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How to Work With Multiple Suppliers When They All Speak Different Data Languages

Written by Derris Moore on February 22, 2017 in Strategies & Tips
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Communicate With Suppliers From Around the Globe, No Matter What Data Language They Prefer

Data language

As an eCommerce retailer, communicating with new suppliers isn’t as easy as picking up the phone. You likely have several unique and complex systems amongst your various suppliers that need to be able to talk to with your data management system. Unfortunately, manufacturers and suppliers use a hodgepodge of languages including EDI, XML, Flat File, CSV, and more.

How do you translate these languages for your eCommerce business? And how can you translate multiple data languages into a streamlined experience for your customers?

In a retail marketplace that relies heavily on staying ahead of fads and providing customers with the latest trending products, that’s the million dollar question.

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The Many Data Languages Used By Suppliers

many data languages

 

In a perfect world, suppliers and retailers would use one data language across the globe, and all orders, invoices, returns, etc. would be seamlessly processed magically on the “cloud.” Basically, that’s what your average customer imagines when they click “purchase” on your website. They expect it to arrive, without incident, at their front door in days.

But as we know, there’s a lot going on behind the scenes, and almost all of it is automated.

For the last two-plus decades, manufacturers and suppliers have been communicating with suppliers through the use of various data languages like EDI, CSV, Flat File, and more. Basically, these data formats enable suppliers and retailers to share data automatically and reliably. With these formats, retailers no longer have to go through the lengthy, expensive process of faxing and mailing invoices for individual orders.

Over the years, various suppliers have settled on their favorite data formats:

  • EDI (Electronic Data Exchange): This language is over 30 years old, with origins in military communications.

  • XML (Extensible Markup Language): An XML file is a plain text file that can be read by basic text editors and integrated with complex systems.

  • Flat File (unstructured file with no markup) These files can be easily shared and take up little space, but require the recipient to know exactly how it’s organized. Flat Files can be useful in conjunction with a customized API system.

  • CSV (Comma Separated Values): Often used when sharing data from a spreadsheet application like Microsoft Excel or Google Sheets.

Many suppliers also use XLSX, which is a data language specific to Microsoft Excel.

While these various data languages are highly efficient and customizable in and of themselves, the difficulty comes when you’re trying to pipe multiple data feeds into a single user interface. To solve this problem, many eCommerce companies have developed custom APIs for their business.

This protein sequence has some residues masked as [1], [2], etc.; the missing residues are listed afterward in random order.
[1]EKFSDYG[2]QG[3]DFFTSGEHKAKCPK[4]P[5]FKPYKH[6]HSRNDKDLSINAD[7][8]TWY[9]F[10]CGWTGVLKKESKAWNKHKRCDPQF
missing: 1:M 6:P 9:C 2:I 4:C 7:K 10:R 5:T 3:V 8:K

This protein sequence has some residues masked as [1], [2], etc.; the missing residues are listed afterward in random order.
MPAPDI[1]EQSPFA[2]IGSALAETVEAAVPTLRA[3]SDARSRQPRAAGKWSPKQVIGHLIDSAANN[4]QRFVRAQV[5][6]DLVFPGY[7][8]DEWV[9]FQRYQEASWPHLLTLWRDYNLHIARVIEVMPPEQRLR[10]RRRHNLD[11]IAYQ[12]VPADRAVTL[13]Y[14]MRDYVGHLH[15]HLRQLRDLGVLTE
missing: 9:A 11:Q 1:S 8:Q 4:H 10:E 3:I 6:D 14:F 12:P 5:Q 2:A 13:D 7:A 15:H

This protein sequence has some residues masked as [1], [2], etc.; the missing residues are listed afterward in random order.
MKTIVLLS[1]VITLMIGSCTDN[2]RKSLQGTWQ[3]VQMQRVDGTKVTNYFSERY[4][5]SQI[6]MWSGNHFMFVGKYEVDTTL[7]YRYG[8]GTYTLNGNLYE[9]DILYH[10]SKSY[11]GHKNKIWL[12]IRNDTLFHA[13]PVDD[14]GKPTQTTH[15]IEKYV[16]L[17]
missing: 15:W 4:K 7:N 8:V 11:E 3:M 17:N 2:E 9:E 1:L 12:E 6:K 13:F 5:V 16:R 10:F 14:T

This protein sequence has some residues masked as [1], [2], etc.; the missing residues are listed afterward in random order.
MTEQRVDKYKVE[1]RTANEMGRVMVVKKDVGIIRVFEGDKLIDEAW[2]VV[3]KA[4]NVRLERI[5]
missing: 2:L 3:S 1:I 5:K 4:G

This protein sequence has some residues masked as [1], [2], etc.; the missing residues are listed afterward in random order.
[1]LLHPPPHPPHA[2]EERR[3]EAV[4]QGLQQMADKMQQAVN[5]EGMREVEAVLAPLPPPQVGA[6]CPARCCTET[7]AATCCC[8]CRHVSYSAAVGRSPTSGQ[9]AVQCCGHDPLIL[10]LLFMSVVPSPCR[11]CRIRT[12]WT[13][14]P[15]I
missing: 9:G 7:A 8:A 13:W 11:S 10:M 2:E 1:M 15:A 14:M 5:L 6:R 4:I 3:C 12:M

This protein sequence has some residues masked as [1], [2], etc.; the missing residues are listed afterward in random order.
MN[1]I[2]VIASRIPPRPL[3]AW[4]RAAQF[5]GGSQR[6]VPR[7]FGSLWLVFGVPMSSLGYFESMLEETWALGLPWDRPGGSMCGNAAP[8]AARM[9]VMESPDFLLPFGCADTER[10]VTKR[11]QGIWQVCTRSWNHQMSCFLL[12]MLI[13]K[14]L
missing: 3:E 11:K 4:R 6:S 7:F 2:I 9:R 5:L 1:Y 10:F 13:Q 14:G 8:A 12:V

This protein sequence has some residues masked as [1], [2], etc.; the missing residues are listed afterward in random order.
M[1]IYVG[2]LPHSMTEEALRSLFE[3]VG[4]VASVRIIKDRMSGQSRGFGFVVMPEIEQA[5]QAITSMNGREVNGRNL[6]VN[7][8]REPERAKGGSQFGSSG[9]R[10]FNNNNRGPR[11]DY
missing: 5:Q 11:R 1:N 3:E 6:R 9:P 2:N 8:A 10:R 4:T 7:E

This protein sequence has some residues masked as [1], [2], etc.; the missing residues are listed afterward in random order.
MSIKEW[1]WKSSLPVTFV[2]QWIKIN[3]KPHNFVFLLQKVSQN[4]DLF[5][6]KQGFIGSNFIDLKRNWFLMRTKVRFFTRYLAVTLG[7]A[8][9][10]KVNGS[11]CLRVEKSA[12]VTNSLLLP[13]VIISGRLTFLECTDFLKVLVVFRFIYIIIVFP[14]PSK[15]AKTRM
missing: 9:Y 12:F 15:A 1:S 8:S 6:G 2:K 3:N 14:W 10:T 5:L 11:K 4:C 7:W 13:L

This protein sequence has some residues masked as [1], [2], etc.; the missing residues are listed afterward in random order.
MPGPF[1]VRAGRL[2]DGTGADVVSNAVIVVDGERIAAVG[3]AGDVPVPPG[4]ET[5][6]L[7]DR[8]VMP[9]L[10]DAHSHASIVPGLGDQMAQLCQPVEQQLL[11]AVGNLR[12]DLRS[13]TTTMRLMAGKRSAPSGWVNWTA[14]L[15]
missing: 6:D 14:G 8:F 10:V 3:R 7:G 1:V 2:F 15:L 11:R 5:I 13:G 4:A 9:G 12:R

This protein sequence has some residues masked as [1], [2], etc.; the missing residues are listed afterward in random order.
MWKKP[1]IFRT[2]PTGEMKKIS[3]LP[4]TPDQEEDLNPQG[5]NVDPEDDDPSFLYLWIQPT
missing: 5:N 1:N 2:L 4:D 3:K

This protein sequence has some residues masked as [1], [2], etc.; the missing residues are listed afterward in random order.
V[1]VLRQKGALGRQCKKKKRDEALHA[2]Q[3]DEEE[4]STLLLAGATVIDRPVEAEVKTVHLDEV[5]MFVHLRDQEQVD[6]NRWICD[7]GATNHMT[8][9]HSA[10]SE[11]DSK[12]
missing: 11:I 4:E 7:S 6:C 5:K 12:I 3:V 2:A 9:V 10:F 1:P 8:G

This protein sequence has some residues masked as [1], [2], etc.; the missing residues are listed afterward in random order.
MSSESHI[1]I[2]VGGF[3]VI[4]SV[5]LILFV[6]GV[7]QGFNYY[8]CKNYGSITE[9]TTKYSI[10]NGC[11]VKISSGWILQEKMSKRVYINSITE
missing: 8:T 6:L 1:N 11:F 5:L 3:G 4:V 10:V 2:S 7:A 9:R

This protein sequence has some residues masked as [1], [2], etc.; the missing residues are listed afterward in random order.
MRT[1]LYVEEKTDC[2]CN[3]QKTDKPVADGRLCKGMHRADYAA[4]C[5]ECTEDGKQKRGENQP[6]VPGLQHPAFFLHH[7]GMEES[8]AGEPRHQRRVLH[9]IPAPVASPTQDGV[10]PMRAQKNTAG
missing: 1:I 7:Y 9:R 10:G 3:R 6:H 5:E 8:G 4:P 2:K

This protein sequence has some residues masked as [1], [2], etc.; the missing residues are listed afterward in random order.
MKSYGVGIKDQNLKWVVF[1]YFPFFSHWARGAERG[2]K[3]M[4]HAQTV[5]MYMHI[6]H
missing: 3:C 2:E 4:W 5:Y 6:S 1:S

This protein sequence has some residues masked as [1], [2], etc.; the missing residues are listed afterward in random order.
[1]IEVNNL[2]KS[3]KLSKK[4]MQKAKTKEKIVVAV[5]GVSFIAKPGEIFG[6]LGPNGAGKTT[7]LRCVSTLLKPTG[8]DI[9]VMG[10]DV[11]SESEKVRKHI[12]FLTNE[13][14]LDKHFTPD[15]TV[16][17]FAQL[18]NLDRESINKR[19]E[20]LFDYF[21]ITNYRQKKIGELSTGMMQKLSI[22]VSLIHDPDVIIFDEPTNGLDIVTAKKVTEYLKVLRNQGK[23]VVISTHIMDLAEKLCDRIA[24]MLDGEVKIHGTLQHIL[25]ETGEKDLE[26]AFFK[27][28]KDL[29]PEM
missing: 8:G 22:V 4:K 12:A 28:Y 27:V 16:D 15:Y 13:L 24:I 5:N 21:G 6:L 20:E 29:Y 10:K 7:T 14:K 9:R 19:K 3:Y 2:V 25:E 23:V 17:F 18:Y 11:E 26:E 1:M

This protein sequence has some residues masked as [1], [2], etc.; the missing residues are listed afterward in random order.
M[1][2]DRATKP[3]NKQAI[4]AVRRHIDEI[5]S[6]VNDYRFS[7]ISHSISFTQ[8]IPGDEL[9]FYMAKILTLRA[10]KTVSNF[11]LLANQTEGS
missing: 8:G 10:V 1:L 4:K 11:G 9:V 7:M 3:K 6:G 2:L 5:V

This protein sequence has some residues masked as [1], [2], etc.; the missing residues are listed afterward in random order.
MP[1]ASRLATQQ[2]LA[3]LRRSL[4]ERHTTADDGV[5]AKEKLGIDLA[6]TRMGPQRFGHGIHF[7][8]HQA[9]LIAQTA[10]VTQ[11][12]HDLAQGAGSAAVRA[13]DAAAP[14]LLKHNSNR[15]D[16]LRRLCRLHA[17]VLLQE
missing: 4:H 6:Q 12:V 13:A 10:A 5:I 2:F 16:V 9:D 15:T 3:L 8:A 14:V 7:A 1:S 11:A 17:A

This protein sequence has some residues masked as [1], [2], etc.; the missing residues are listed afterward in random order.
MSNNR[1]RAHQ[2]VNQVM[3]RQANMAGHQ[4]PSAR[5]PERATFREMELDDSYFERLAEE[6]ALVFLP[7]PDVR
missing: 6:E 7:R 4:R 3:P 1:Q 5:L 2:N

A Custom API For Communicating With Suppliers

custom API for communicating

 API stands for Application Program Interface, and it is essentially a computer program that translates incoming data for your servers to digest. APIs have thousands of uses, and it’s very likely that your eCommerce website already uses APIs for your shopping cart, order tracking, etc.

Creating a customized API to communicate and integrate with suppliers is a tried-and-true method that has worked well for years. However, it can be time and labor-intensive to troubleshoot and onboard new suppliers via your API.

An API is a great way for your servers to communicate with your suppliers’ servers, so you can gather tracking codes, shipping details, dimensions, etc. In fact, you may already be using multiple APIs to enable more efficient use of third-party systems for marketing, customer service, etc. in an effort to improve the customer experience.

When it comes to communicating with your suppliers, a custom API will allow you to translate their data feed, whether it’s flat file, CSV, or any of the data languages described above, and display it for your customers on your eCommerce site.

Drawbacks of API for Communicating With Multiple Suppliers

multiple suppliers

Perhaps the biggest drawback to utilizing a custom API solution is its cost. There’s no way around it — coming up with a custom solution yourself will require significant development hours from an in-house team of experts. Once you’ve launched your own API, there’s constant maintenance to make sure it continues to work. When you onboard a new supplier, you’ll need to make sure they can communicate with your specific API, which requires meticulous troubleshooting.

Any kind of hiccup or error in your API integrations, and you could be risking the valuable relationships with your customers you worked so hard to build.

The Future of Cloud-Based Sourcing

the future of cloud-based sourcing

Thankfully, the landscape of data communication between suppliers and retailers is shifting due to the rise in cloud-based computing. With Doba’s cloud-based platform, you can communicate seamlessly with manufacturers from around the globe, no matter what data language they prefer. Our single supplier management platform allows you to continue connecting with your current suppliers and onboard new ones at a fraction of the time you’re used to.

A cloud-based supplier management solution is the future of product sourcing.

Want to know more? Download our recent whitepaper, The Future of Product Sourcing is in the Cloud:

Future of Product Sourcing whitepaper download

 

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